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Information Literacy: Designing assignments

What makes an effective assignment?

Effective assignments

  • Incorporate at least one of the major ACRL information literacy standards into your learning outcome(s) of the assignment.

  • Focus on building information literacy skills but keep it relevant to the subject matter of the course.  

  • Make students aware of the variety of sources and formats available.

  • Match the research level of the students, taking into account the level of the students, amount of information literacy instruction they have had, etc

  • Promote academic integrity by discussing plaigiarism and requiring proper source citations.

They avoid

  • Sending a large group of students to the library who are all looking for the same resource or researching the same topic at the same time.

  • Overestimating students’ research skills: Dissect the assignment and analyze the skills needed to complete it. Do your students have these skills? If not, work with a librarian to design needed instruction. Note: Students often overestimate their own research skills.

  • Making an assignment for which the library has no resources. Consult with a librarian in advance to ensure that resources are available and appropriately set up for maximum usage.

When in doubt (or even not in doubt)

  • Consult and work your librarian when designing the assignment.

  • Provide a copy of the assignment to the library.  We will be better prepared to help your students when we know about the assignment.

Need help applying the ACRL Standards?

If the ACRL Standards seem difficult to apply to the specifics of your courses and the needs and interests of your students, take a look at the list of competencies developed by librarians at the Cal State Universities.  They have used the ACRL Standards to create a list of well-defined, very specific competencies that their students need to achieve at the lower and upper division levels.  You might want to use one or two on their list to guide your design of an assignment.

Looking for alternatives to a research paper?

There are many types of assignments that help students learn and practice information skills. Consider assignments that provide practice in a specific information skill rather than the whole gamut that is required by a research paper. Here are a few suggestions, followed by a link to the ACRL Standard fulfilled by each assignment:

  •  Have students prepare an annotated bibliography where they must retrieve a variety of sources - articles, books, personal accounts, web sites - and describe the contribution of each source to an understanding of the topic. Each source should be cited using MLA formatting.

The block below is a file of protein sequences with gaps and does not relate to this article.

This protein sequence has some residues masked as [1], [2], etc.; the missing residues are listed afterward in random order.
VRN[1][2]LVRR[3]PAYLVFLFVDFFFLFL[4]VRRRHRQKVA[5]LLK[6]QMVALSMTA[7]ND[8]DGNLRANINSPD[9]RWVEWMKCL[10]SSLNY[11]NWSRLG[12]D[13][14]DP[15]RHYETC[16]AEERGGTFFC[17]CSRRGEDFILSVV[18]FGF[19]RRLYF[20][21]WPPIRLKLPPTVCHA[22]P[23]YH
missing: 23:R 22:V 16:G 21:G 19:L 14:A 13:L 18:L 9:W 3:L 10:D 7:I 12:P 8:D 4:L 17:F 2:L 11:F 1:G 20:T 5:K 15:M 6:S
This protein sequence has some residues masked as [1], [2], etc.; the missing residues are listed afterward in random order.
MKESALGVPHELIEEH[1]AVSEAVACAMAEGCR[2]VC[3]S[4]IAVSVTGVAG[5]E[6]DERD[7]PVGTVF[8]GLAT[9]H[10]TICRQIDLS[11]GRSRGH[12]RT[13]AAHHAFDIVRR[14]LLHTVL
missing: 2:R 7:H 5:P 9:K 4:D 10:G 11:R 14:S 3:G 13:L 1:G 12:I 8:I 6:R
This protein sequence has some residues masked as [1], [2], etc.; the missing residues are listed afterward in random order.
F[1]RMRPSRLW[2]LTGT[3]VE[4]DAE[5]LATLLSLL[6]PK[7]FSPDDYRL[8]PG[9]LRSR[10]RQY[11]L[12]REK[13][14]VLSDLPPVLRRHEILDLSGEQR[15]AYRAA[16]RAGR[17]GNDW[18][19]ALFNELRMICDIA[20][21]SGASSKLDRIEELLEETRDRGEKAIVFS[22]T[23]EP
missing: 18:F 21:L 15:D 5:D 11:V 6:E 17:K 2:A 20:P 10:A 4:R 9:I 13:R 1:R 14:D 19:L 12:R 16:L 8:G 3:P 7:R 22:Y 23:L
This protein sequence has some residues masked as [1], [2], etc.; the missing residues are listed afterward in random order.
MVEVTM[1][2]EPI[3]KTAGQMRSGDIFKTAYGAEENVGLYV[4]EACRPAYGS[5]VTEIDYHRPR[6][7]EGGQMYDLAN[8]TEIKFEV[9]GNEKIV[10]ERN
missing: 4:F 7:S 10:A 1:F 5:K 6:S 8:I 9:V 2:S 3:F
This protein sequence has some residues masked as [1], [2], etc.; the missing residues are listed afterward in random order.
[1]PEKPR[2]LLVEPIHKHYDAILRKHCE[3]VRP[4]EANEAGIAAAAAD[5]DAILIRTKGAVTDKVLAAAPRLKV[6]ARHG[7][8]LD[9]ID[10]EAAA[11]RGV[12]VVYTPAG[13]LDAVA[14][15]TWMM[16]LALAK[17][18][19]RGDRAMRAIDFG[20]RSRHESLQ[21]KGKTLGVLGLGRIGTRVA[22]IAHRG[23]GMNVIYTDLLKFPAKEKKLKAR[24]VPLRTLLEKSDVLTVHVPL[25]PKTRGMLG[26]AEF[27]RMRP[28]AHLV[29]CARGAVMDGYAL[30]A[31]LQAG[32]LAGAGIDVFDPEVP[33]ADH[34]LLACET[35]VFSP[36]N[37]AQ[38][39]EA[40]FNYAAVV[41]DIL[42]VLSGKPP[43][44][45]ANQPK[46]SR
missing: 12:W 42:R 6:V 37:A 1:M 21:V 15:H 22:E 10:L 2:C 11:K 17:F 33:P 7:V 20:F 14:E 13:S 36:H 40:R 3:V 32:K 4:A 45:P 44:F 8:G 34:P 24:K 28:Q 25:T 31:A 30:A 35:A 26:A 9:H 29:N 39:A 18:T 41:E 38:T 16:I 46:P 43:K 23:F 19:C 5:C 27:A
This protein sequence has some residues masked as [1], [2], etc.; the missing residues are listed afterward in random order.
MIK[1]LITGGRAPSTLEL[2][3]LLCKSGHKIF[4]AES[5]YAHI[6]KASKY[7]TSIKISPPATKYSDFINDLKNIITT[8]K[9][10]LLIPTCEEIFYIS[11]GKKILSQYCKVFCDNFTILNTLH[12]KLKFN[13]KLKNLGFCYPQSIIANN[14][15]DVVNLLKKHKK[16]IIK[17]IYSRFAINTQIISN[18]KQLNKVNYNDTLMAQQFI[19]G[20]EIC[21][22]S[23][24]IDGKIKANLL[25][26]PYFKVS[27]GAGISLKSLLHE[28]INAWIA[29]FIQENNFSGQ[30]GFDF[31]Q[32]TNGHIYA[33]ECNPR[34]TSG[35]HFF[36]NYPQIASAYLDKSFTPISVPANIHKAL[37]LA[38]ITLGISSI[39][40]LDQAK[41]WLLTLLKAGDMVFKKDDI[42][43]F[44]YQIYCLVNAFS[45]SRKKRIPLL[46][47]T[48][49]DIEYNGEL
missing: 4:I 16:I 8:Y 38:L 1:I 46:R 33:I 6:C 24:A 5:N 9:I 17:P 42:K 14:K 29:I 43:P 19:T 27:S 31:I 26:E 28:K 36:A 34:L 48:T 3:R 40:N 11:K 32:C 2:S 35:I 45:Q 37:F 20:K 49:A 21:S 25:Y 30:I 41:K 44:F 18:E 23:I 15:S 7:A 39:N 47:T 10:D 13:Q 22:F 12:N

Meets ACRL Standard 1, Standard 2, Standard 3, Standard 4 and Standard 5
  • Ask students to compare popular and scholarly articles on the same topic in terms of content, bias, style, audience.

    Meets ACRL Standard 1 and Standard 3
  •  Ask students to compare the results of a search on the same topic using a Web search engine such as Google and a library subscription database such as Academic Search Premier.  Was one source better than the other? If so, why and how?

    Meets ACRL Standard 2, Standard 3, Standard 4
  •  Ask students to use a search engine or web directory to locate two web sites on the same topic, with one being an example of a good web site, the other, a bad web site.  Students should develop criteria for judging the relevance and reliability of the information found.

    Meets ACRL Standard 1, Standard 2 and Standard 3
  • Ask students to locate two scholarly articles on the same topic and compare and evaluate their bibliographies.  Comparison should include a discussion as to what is both common and unique and the impact the quality of sources can have on the authority of the article.

    Meets ACRL Standard 1, Standard 2, Standard 3
  • Provide students with a short article from the popular press dealing with results of an original research study.  Ask students to locate the original research findings and critique the accuracy of the popular article.

    Meets ACRL Standard 2, Standard 3
  • Break the class into small groups and give each group a brief article that defines the issues of copyright, censorship, plagiarism, etc. Ask the group to pull out the most important points to share with the class.

    Meets ACRL Standard 5
  • Have students examine a painting or photograph from a time period you are dealing with or which touches on a theme you are discussing in class. Working in groups, students should brainstorm questions about the image, identify and locate information sources that might help address those questions.

    Meets ACRL Standard 1, Standard 2

Ideas from: Drew University Library; Collins Memorial Library, University of Puget Sound